Chain of infection

In order for infection to occur several things have to happen.  This is often referred to as the Chain of Infection. The six links in the chain are:

  1. The Infectious Agent – or the microorganism which has the ability to cause disease.

  2. The Reservoir or source of infection where the microorganism can live and thrive. This may be a person, an animal, any object in the general environment, food or water.

  3. The Portal of Exit from the reservoir. This describes the way the microorganism leaves the reservoir. For example, in the case of a person with flu, this would include coughing and sneezing. In the case of someone with gastro-enteritis microorganisms would be transmitted in the faeces or vomit.

  4. The Mode of Transmission. This describes how microorganisms are transmitted from one person or place to another. This could be via someone’s hands, on an object, through the air or bodily fluid contact.

  5. The Portal of Entry. This is how the infection enters another individual. This could be landing on a mucous membrane, being breathed in, entering via a wound, or a tube such as a catheter.

  6. The Susceptible Host. This describes the person who is vulnerable to infection.

Infection can be prevented by breaking the Chain of Infection.

The chain of infection diagram illustrates and gives examples of actions that can be taken to break it. The overall aim of Standard Infection Control Precautions (SICPs),  is to break the Chain.

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Chain of infection diagram alt text
This diagram shows the 6 different links of the chain of infection.  A diagram showing 6 links of a chain interlinked is in the middle of the diagram with the 6 boxes around it. Here is the description of the 6 boxes. 
Infectious agent: This is the microorganism or bug that can cause harmful infections and make you ill.  Common infections in care homes are respiratory such as cold and flu and stomach bugs like norovirus and clostridiodes difficile (C.diff)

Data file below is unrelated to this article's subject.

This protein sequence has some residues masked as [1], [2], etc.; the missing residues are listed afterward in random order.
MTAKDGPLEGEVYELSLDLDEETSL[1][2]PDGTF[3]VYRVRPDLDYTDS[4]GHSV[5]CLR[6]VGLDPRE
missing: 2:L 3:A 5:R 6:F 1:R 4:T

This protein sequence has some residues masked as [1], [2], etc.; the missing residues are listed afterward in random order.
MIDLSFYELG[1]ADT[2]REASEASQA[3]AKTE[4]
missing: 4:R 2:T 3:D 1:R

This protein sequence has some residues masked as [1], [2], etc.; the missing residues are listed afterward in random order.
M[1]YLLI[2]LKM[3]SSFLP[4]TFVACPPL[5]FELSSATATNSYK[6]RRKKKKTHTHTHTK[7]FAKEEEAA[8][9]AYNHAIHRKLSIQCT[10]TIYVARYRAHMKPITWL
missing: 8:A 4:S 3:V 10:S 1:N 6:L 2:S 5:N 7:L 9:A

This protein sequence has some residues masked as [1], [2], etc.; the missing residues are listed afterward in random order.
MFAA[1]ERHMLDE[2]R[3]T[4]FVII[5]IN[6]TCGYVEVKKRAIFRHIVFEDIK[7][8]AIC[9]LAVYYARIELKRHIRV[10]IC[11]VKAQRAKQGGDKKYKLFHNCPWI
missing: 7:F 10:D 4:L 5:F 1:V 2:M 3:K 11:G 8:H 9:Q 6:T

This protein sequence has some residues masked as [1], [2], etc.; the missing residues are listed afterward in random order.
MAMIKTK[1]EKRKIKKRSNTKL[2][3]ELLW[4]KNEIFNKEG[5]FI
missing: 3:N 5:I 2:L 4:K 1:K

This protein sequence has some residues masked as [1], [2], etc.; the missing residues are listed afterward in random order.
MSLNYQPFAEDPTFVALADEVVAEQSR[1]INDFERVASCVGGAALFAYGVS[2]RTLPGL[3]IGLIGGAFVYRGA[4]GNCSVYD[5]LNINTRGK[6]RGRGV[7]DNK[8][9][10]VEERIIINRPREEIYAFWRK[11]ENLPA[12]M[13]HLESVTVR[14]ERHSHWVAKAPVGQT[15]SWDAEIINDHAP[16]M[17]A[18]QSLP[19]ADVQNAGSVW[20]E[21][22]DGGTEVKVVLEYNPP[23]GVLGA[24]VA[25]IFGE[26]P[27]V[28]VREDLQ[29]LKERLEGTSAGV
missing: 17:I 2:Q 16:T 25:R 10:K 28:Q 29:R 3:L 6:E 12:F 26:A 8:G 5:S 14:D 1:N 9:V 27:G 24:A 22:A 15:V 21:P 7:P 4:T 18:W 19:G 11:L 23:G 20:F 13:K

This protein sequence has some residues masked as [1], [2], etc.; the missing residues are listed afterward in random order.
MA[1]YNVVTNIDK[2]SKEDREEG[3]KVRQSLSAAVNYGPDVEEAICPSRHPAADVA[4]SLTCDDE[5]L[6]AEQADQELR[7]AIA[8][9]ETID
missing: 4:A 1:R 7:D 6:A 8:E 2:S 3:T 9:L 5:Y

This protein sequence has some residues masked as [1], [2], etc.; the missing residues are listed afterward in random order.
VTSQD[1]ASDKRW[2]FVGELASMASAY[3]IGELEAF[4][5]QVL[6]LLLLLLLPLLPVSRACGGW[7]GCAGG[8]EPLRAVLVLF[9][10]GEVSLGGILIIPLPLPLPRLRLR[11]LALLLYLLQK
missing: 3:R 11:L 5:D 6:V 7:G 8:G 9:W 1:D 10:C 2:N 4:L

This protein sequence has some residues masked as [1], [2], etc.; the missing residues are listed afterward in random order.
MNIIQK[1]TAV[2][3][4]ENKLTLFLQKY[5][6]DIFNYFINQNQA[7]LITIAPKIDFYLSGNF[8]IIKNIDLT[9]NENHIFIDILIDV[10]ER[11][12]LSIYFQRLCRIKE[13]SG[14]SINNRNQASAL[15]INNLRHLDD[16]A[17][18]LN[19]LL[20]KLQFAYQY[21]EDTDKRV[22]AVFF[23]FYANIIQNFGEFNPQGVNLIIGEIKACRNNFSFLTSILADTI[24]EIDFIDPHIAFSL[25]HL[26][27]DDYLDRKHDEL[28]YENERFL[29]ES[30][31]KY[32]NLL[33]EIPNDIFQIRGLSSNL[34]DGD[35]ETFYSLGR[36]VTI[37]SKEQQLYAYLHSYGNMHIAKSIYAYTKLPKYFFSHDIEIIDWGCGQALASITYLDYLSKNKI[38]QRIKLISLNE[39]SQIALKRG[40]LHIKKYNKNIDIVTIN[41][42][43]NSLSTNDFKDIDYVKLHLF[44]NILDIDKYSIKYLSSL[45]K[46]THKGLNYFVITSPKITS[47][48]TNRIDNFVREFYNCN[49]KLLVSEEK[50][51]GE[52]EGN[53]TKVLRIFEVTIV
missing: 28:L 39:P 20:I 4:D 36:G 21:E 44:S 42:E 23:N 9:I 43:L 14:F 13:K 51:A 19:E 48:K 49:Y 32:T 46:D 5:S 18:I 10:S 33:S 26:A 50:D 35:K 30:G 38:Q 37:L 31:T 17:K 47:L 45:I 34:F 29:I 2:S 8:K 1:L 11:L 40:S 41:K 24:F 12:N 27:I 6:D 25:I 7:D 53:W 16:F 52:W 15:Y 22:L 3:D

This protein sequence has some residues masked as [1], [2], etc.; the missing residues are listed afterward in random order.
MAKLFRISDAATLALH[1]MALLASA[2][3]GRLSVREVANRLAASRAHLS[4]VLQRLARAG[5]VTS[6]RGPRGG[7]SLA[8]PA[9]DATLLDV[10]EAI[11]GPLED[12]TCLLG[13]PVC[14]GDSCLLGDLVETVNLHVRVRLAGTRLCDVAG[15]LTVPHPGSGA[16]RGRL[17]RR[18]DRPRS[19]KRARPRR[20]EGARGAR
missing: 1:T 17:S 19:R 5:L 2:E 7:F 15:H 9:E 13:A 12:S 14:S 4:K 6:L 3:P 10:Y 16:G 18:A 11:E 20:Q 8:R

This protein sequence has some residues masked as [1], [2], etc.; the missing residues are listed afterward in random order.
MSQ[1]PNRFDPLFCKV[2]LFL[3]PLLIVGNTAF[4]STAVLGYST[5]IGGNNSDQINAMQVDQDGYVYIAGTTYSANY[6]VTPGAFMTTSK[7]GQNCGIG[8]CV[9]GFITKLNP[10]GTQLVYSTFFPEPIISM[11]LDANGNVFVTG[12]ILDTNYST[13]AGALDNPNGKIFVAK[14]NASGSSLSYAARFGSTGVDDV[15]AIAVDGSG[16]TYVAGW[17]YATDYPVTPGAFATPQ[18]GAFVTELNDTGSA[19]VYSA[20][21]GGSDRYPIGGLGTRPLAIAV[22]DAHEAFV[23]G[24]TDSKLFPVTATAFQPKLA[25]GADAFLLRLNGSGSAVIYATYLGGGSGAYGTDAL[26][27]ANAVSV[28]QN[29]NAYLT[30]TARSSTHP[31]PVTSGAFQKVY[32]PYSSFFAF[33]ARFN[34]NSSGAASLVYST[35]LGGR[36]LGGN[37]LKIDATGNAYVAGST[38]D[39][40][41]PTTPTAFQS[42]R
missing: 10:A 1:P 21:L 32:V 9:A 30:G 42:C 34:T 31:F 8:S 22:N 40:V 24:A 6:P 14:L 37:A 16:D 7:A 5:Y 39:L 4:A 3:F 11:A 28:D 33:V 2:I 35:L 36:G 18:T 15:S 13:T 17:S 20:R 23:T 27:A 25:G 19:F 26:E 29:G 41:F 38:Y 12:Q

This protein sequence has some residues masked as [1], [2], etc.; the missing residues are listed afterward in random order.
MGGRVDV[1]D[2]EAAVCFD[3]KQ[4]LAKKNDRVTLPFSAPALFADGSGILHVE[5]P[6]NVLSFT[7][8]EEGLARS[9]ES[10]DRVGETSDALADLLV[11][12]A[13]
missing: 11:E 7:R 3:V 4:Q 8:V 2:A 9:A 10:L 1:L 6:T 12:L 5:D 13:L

Reservoir: This is where the germ lives and grows.  This can be on a person for example in their respiratory tract or equipment, environment or on food and water.,
Portal of exit.  Way out: The germ then needs to find a way out of the infected person and then to spread. Ways out can be from sickness and diarrhoea and through the nose and mouth from coughing and sneezing. 
Mode of transmission:  Once the germ is out it can spread from one person to another by hands or on equipment such as a commode, in the air by coughing or contact with blood and body fluids.
Portal of entry. Way in: The germ then needs to find its way into another person.  This can be through the eyes or mouth, hands, open wounds or any tubes that go into the body such as a catheter or feeding tube. 
Susceptible host: This is the person who is at risk of infection as they are unable to fight the infection.  This could be residents, staff or visitors.  Elderly people can have a decreased immune system and catch infections easier. Infections also spread quickly in care homes due to many residents living together.